One final moment to remember – the look of horrified astonishment from Sir Harcourt Courtly as his son, confessing his earlier deception in pretending to be Mr. Hastings, whipped off his glasses to show that he and Mr. Hastings are one and the same! Hilarious, and worth the price of a ticket on its own.

© 2010 Sheila Evans at

London Assurance – June 2008


By Dion Boucicault

Directed by Nikolai Foster

Venue: Yvonne Arnaud Theatre

Date: Friday 20th June 2008

We would all have enjoyed this play a lot more with a better audience. One chap fell asleep and was snoring for most of the first half. As he was on his own, and surrounded by empty seats, there was nobody to give him a delicate nudge, and so it continued. The couple next to me took a while to settle down, preferring their own conversation to the offering on stage, and although one of them did turn her mobile phone off, she waited till the play had already started! The rest of the audience was remarkably quiet – although it does take a while to get into gear, the cast were working very hard, and there was more to enjoy in the first half than you would have guessed from the audience’s reactions. All in all not the best reception for what was a very good production of a dated but still entertaining play.

As it’s a touring production, the set was compact. Basically a large circle, there was plenty of room left on the Yvonne Arnaud stage. There were two French windows on either side of the central door, curving round the rear of the circle, and seats and tables were moved around to create the different settings. All very efficient. Backdrops gave us the general locale, and there may have been some other scenery behind the windows.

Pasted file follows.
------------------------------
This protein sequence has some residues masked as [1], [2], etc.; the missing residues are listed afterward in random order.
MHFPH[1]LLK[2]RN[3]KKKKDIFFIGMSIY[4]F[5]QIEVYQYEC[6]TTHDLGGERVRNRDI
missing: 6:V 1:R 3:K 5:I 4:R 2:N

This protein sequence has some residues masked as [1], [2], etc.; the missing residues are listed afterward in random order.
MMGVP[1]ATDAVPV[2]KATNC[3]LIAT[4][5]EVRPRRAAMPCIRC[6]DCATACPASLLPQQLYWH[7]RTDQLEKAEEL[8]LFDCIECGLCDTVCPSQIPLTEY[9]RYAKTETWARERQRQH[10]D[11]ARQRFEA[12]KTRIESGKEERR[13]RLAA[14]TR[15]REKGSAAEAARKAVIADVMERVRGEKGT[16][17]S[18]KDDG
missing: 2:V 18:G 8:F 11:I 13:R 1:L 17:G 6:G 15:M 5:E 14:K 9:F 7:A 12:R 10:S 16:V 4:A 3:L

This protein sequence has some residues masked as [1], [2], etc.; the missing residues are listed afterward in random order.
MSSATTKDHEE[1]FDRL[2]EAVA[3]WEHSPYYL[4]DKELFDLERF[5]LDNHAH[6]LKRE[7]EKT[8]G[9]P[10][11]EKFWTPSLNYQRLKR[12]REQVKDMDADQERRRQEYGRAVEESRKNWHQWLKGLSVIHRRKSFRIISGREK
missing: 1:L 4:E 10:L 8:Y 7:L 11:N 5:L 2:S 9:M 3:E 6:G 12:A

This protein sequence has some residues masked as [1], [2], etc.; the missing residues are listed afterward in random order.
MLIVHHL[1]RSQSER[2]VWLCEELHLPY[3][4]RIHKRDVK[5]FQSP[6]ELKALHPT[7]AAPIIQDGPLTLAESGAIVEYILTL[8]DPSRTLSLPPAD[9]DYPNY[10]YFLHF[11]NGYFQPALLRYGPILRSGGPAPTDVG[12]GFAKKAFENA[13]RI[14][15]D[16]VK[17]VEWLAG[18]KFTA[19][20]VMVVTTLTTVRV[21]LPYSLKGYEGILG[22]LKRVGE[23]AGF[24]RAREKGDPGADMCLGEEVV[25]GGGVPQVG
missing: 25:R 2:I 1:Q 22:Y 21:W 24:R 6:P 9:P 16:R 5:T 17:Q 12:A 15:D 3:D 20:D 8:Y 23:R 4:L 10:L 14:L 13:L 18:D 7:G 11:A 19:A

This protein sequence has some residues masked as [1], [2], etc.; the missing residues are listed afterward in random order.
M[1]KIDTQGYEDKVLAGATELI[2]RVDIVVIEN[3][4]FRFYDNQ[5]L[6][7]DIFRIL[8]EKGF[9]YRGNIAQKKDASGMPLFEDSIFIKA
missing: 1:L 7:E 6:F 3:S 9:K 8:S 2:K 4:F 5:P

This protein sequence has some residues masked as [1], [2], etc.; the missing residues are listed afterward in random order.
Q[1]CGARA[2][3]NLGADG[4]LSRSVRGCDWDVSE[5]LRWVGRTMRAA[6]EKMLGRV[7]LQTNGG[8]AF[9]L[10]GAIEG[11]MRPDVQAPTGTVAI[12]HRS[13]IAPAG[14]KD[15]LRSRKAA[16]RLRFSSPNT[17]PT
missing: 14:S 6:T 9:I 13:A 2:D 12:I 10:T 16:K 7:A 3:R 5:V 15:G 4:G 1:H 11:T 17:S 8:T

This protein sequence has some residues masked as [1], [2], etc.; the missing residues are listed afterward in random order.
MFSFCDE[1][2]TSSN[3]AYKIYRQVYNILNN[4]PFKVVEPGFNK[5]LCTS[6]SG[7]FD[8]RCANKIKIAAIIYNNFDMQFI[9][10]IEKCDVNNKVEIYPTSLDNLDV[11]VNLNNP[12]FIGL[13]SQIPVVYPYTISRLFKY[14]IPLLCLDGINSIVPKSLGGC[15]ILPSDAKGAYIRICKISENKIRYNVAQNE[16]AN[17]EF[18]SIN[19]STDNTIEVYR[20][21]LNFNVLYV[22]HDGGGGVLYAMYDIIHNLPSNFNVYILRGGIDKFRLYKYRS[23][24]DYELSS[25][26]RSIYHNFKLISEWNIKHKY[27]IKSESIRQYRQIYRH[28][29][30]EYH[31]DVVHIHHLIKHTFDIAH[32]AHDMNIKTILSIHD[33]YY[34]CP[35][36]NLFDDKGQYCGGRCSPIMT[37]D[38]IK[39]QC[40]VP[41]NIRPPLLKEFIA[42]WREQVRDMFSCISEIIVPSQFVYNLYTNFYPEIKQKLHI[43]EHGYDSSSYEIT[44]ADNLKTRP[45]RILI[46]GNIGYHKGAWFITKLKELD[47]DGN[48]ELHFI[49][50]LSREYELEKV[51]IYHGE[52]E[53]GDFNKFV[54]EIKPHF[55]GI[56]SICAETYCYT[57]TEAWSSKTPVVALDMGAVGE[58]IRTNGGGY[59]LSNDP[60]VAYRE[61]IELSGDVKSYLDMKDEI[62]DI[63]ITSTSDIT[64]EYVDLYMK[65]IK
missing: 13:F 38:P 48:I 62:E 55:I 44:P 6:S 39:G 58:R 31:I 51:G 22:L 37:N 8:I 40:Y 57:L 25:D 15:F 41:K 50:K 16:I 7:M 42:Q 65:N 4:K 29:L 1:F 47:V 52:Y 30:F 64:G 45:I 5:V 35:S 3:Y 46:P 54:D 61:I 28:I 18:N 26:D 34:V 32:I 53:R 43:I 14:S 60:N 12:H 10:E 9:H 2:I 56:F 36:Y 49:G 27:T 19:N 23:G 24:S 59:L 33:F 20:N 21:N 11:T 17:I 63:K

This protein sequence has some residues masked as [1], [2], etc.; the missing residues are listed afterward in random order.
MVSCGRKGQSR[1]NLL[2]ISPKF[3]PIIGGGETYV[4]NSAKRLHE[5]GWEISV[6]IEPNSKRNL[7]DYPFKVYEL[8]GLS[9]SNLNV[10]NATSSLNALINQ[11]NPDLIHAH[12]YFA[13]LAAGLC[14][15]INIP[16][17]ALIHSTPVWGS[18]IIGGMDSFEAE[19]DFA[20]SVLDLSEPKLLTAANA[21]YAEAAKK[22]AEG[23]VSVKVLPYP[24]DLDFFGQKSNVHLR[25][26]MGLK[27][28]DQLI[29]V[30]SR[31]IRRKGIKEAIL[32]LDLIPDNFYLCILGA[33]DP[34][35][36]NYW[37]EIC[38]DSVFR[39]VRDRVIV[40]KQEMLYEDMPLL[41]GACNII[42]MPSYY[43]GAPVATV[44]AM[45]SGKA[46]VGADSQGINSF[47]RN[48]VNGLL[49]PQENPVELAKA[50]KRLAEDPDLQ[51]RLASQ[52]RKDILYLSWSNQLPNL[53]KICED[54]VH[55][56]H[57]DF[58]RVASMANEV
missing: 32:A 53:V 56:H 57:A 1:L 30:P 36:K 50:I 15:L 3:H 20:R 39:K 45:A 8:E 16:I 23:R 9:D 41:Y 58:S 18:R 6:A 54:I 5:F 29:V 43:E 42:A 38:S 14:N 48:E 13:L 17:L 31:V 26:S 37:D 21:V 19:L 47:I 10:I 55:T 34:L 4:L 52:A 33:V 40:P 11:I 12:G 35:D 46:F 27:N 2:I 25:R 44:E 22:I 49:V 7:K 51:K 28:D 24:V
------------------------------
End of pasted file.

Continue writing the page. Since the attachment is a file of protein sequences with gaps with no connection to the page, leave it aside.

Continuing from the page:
We’d seen this play before, at Chichester, but I couldn’t remember much until the play got going. Sir Harcourt Courtly has a son whom he believes to be very straight-laced and shy of company, thanks to the many and varied lies told to him by his servant, Cool. In truth, his son is the complete man-about town, staying out till the cows have come home, been milked, had a kip and gone out again. Like his father, he usually sees sunrise before bedtime.

As this is a comedy, there has to be some unusual circumstance to complicate matters. In this case, it’s the extraordinary set up whereby Sir Harcourt will regain the lands he mortgaged to his neighbour provided he marries the neighbour’s daughter, Grace. If Grace doesn’t marry him (and she does have a say in the matter), all the lands will revert to Sir Harcourt’s heir, i.e. his son, Charles. When Grace and Charles take an instant and serious liking to one another, the opportunities for confusion and a happy ending are set up at the same time, for when they meet, he’s pretending to be another man, Augustus Hastings. Although she sees through his imposture very quickly when the time comes for him to reappear as himself, she’s not going to give him an easy time of it. This situation, coupled with Sir Harcourt’s fancy to seduce another, married, lady only days before his wedding to Grace, give us the main comedy of the play. There’s some humour in one of the subplots – a wannabe lawyer who tries to persuade everyone else to sue someone so he can make money. He eavesdrops freely, and comments on the action, which led to some laughs, but although the performance was good, either the production or tonight’s audience let it down.

In fact, all the performances were good. Gerard Murphy gave us a fairly robust Sir Harcourt, and this set off his affectations nicely. Geraldine McNulty played Lady Gay Spanker really well. With a name like that the laughs should come easily anyway, but she went beyond the basics. So despite the difficulties, and my own tendency to nap a bit during the early stages, I enjoyed this performance very much.

© 2008 Sheila Evans at